One might argue that the chosen example was too close-meshed in its meaningfulness and that the "adaptive radiation", the unfolding to different habitats by adaptation, for which the example stands, is not the only way of evolutionary explanation. But it seems to me that the empirical evidence of the theory on selection is all in all of more or less the same type and can by no means secure the far-reaching conclusions drawn on its basis. What makes natural selection immediately understandable is that "every creature is striving for a growing improvement in relation to its living conditions", as Darwin writes in the fourth chapter of his "Origin of Species" {8}. But that, as he continues in the same place, from it "inevitable" comes the "gradual perfection of the organization with the majority of the living beings spread over the entire earth's surface", is a bold extrapolation that is up to now not yet empirically substantiated. Certainly, there is evidence that the intuition of a gradual improvement need not be wrong. The forming of the eye types with the molluscs from a simple eye spot up to the compound lens eye is probably the best example for it {9}. But such examples are rather the exception than the rule, and even they are, as typologically drawn up stages, far enough away from the clarity of a mechanistic explanation of the beak radiation of Darwin's finches. I think this admission is no serious objection to the theory of evolution, because how else should one interpret the eye series mentioned but "in the light of evolution" {10}? But one should be aware of the basis on which this interpretation happens.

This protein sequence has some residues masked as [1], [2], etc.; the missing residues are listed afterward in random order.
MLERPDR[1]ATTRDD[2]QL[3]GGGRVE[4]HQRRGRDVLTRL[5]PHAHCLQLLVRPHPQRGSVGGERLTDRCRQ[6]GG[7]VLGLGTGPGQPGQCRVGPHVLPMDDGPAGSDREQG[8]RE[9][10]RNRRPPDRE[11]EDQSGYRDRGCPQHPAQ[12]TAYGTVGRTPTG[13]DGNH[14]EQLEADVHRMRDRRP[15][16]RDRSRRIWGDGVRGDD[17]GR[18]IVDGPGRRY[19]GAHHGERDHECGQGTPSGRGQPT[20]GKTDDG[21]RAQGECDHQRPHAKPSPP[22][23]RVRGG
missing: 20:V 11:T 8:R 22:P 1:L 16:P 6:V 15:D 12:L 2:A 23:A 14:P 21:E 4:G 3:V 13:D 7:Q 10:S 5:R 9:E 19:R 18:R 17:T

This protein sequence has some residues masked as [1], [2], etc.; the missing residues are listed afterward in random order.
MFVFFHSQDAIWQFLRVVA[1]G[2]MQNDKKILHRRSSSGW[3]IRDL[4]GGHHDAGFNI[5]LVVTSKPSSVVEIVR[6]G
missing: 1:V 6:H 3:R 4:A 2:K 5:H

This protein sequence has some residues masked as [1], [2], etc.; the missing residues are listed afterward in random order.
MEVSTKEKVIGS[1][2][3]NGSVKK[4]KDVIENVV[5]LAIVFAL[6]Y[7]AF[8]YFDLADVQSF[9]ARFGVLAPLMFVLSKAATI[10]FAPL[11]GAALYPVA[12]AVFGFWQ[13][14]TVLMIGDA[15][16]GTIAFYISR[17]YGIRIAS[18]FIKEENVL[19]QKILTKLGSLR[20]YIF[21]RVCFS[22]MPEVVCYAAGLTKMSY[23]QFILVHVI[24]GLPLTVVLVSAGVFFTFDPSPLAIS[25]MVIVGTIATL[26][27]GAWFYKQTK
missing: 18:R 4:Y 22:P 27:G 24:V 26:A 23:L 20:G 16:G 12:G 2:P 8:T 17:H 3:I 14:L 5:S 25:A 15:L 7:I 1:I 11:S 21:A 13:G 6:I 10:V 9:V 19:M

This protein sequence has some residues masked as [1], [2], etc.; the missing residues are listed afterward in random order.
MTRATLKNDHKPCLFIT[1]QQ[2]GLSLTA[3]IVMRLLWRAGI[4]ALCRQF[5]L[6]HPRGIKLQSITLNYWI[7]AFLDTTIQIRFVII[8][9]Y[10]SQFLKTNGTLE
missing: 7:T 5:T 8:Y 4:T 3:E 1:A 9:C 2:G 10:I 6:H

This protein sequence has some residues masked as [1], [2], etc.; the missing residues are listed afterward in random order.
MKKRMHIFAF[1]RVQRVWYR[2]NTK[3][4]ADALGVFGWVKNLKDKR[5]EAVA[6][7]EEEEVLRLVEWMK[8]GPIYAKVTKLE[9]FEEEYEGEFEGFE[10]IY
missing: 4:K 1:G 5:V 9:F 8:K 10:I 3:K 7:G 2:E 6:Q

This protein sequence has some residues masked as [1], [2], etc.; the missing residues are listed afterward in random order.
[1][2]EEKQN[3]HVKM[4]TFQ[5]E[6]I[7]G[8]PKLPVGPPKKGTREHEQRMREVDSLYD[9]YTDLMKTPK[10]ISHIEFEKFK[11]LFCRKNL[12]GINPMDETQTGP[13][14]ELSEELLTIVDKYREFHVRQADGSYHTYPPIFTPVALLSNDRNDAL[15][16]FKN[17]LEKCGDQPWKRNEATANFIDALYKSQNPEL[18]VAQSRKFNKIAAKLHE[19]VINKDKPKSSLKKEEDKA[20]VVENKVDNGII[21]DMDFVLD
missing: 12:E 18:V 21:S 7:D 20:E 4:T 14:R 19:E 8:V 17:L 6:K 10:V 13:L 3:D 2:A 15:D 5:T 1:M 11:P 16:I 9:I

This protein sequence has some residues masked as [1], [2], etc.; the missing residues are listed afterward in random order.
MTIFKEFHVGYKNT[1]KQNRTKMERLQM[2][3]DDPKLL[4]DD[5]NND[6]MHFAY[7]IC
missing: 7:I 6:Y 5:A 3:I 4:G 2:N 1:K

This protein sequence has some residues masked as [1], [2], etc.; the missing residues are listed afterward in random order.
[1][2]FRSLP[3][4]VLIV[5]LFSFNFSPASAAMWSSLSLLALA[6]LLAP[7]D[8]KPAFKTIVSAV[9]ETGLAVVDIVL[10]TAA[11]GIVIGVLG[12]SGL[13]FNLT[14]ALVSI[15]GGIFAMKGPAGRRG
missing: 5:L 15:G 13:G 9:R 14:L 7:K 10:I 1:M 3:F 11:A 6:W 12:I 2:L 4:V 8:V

It is rather the - perfectly plausible - conviction of a general transformability of living beings on which such statements are based than an exact knowledge of the individual steps required by the theory. (If one would always and everywhere insist on their elucidation, biology would undoubtedly be a very boring affair.)